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Grassley on More Must be Done to Prevent Tragic Shootings


Today, I want to speak about the tragic shooting that occurred at Marjory Stoneman Douglas High School in Parkland, Florida, on February 14, 2018, and the Justice Department’s response to it.


But, before I get to that, I want to express my deep condolences to the victims and families of the school shooting in Michigan last month.


The shooting was an act of evil. I pray for all the affected families.


Recently, the Justice Department reached a settlement with the families involved in the Parkland shooting for a reported $130 million.


The school shooting was another evil act. It took the lives of 17 innocent students and teachers.


Many others were wounded and suffered trauma.


Based on reports, the Justice Department settled because the FBI failed to properly investigate tips warning federal law enforcement about the coming attack.


This was a concern of mine from the beginning.


Even though the department has settled the matter, the department hasn’t been fully transparent with Congress.


I’m going to highlight some of the oversight steps that I’ve taken and how the FBI still hasn’t done what they need to do.


Two days after the shooting, while chairman of the Judiciary Committee, I wrote to the FBI asking about its failure to act on tips that it received about the shooter.


I also wrote to Google about the threats made in a YouTube comment that the shooter apparently made.


Then, I brought the FBI in to brief the full Judiciary Committee on February 23, 2018. I did the same with Google and Facebook staff to discuss their cooperation with federal law enforcement.


On March 14, 2018, I led a full committee oversight hearing to hold the Justice Department and FBI accountable for its failures.


In the FBI briefing, and at the committee’s March 14, 2018, Parkland hearing, then-FBI Deputy Director David Bowdich said that the FBI had begun a review of the internal process failures.


Those failures related to the intake procedure for call-in tips and what transpired in the Parkland case.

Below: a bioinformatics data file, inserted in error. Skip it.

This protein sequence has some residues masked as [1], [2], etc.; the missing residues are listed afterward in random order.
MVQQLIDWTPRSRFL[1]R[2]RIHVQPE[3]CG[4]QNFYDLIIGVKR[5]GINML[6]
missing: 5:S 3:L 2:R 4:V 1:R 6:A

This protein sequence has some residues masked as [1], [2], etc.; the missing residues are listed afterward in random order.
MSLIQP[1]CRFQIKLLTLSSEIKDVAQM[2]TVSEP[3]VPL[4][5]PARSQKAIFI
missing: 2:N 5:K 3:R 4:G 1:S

For months after the hearing, my staff asked for updates regarding the FBI’s investigation report.


In May 2018, they were told it would be final by approximately mid-June 2018.


On August 27, 2018, I wrote to FBI Director Wray noting that up to that point, “Committee staff have requested a copy of the report seven times from the FBI.”


Here we are in 2021, and the FBI still hasn’t produced the report to Congress.


Time and again, the Justice Department and FBI have failed to live up to the standards of transparency required of them.


The Parkland shooting and the department’s response to it is another example from a growing list.


Simply put, there’s no basis for the department and FBI to withhold the Parkland report from Congress and the American people.


That’s especially true for those families that suffered such a tragic loss.


Transparency brings accountability, and the more the Department fights that principle, the brighter the light will be on them.


Going forward, while we can’t take back the terrible events of that day, we can – and must – take steps to make sure such horrific acts don’t ever happen again.


That’s why earlier this year, along with a bipartisan group of Senators, I reintroduced the EAGLES Act.


The EAGLES Act will help fund and reauthorize the U.S. Secret Service’s National Threat Assessment Center. That’s where they study targeted violence and proactively identify and manage threats before they result in more tragedies.


It also establishes a Safe School Initiative to look at school violence prevention and expands research on school violence.


The EAGLES Act is a commonsense bill supported by over 40 state attorneys general and representatives from both sides of the aisle.


I ask and encourage all of my Senate colleagues to help pass this bill.

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